MSF Confirms Use of Tear Gas Against Migrants at French 'Jungle' Camp

According to a spokesperson for Medecins Sans Frontieres, the French police are using tear gas against migrants living at the so-called Jungle camp in the French port city of Calais.

Read more: http://sputniknews.com/europe/20160229/1035536744/rear-gas-migrants-calais.html#ixzz41ZFuVZ2j

MOSCOW (Sputnik)  The French police are using tear gas against migrants living at the so-called Jungle camp in the French port city of Calais, a spokesperson for Medecins Sans Frontieres, or Doctors Without Borders, told Sputnik on Monday.

“We can confirm that this morning dozens of policemen went onto the camp and they started to remove part of the camp called part 9. We know that this afternoon they launched tear gas in the camp and some violence occurred against migrants. There is violence there now, and they are using tear gas against migrants,” Samuel Hanryon said.


Details in The Guardian


French authorities step up moves to dismantle part of Calais 'Jungle' camp

French authorities have begun what appears to be a concerted if gradual process to dismantle the sprawling refugee camp in Calais known as the “Jungle”.
Volunteers helping those inside the collection of makeshift structures and tents, which houses an estimated 3,500 people, said workers began taking down homes in the southern section of the camp from early on Monday morning, backed by police.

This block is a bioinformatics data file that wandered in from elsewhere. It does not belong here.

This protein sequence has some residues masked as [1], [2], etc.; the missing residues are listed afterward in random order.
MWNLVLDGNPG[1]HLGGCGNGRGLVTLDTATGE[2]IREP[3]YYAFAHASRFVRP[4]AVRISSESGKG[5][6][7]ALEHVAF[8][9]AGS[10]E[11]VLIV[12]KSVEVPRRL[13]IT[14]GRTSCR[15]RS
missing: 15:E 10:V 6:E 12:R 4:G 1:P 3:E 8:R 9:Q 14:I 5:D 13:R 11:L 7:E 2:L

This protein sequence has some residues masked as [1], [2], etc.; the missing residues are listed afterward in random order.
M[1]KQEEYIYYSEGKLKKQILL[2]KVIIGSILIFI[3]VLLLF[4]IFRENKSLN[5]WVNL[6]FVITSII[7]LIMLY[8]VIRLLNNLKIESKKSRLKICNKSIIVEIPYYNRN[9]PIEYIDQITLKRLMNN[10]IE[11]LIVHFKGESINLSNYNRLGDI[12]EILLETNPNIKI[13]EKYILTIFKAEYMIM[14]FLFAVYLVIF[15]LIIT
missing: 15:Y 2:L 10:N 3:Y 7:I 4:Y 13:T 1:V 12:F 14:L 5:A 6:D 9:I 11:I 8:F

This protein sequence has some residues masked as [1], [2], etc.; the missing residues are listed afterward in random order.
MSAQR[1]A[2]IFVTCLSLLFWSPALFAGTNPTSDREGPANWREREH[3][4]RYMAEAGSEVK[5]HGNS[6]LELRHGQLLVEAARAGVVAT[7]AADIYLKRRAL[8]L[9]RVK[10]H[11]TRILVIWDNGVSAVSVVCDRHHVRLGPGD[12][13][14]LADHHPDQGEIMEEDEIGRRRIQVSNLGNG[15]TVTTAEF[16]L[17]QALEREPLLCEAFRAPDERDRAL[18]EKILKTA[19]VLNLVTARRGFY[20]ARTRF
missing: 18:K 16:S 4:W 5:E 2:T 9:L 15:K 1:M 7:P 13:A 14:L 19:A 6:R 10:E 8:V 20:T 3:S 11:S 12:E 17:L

Videos on French media websites showed people in orange-jackets dismantling wooden structures by hand, with riot police in the background. The debris was loaded into a large container. About 20 shelters were reportedly pulled down.
A spokeswoman for the volunteer British group, Help Refugees, said the demolition work had continued gradually for much of the day, and that between 60 and 70 camp residents had lost their accommodation. 
The work took place without unrest, although one British activist was reportedly arrested.
Calais authorities have pledged to dismantle a significant part of the southern section of the encampment, although they say this will take place over weeks. The work was delayed by a legal appeal by migrant charities, rejected by a French court late last week
Of those who lost their homes on Monday, some had moved into space elsewhere in the camp, the Help Refugees spokeswoman said, while others had been seen carrying sleeping bags into Calais.
“We don’t really know yet what people will do, but it seems likely some will just be dispersed to other areas around Calais,” she said.

Clare Moseley, of British volunteer group Care4Calais, said prefecture officials arrived at the camp at 7am and gave residents an hour’s notice to leave or face arrest. “The police presence is massive,” she said. “They have the whole area cordoned off.” French media reported that about 40 vans of riot police were in position near the site.
Help Refugees said some of its volunteers had been blocked on Monday morning from entering the camp, home to refugees and migrants from countries including Syria, Afghanistan, Sudan, Eritrea, Iran, Pakistan and Egypt.
A spokeswoman said the demolition began in a section of the camp with a mostly Iranian population: “People were being told they had to leave, otherwise they would be arrested. A lot of people seemed quote confused.”
A spokesman for the Calais prefecture denied there was a vast new clearing operation under way. He said French officials from asylum agencies and other state agencies would continue to go from tent to tent to talk to talk to migrants about their options as they had done last week.